Given that it typically gets hottest outside when the sunlight is most direct, it would make sense to have air conditioners that were powered by the thermal energy from solar rays. Unfortunately, collecting enough of that energy in a cost-effective manner can be challenging. Now, however, a team of University of California, Merced students have created a solar thermal collection system that is said to be significantly simpler, cheaper and more efficient than anything that’s come before.  Read More

The Spynet Laser Trip Wire system uses a laser emitter, reflectors and receiver to create ...

So, where do you keep your valuable pieces of jewelry and works of art? In a cabinet? No, that just won’t do at all. If the movies have taught us anything, it’s that valuable items should be stored out in the middle of a big open room, with a network of laser beams surrounding them. While we may be used to seeing such systems portrayed in places like the Louvre or Blofeld’s mansion, now you can buy your own – for forty bucks! It’s the Spynet Laser Trip Wire system, and it sure is niftier than a “Hands offa my stuff” sticker.  Read More

A life vest incorporating one of the fabric antennas, being tested in Finland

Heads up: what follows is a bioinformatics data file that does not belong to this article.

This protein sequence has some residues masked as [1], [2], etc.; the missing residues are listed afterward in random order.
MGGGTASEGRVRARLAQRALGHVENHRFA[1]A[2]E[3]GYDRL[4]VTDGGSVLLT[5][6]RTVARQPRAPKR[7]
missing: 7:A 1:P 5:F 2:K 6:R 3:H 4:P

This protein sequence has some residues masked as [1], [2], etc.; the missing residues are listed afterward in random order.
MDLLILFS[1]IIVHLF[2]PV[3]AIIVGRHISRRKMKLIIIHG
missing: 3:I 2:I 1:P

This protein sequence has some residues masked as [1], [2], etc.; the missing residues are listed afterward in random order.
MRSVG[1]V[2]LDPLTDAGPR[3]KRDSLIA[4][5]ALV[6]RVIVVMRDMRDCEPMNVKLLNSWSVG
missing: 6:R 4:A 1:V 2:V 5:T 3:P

A patch about the size of the leather name tab on a pair of jeans could save your life one day – should you be stranded at sea, that is. In a project overseen by the European Space Agency (ESA), researchers from Finnish company Patria and the Tampere University of Technology have created a flexible fabric antenna, that can be sewn into life vests. Once activated, that antenna transmits its coordinates to earth-orbiting satellites, that can immediately relay the location to rescue personnel.  Read More

The Flipit is a charging device that draws power from electrical outlets that are already ...

Perhaps you’ve encountered a travel scenario like this before ... you arrive at your hotel room and go to plug in your mobile phone, only to discover that the bedside lamp and clock radio are already occupying both plug-ins of the most conveniently-located AC wall outlet. While there might be room on another outlet, it could involve your having to squeeze in behind the TV, or leaving your phone someplace where you might forget it. If you had a Flipit USB charger, however, you could draw power from that first outlet, while still leaving the light and the radio plugged in.  Read More

Looking for something? Search our 28,960 articles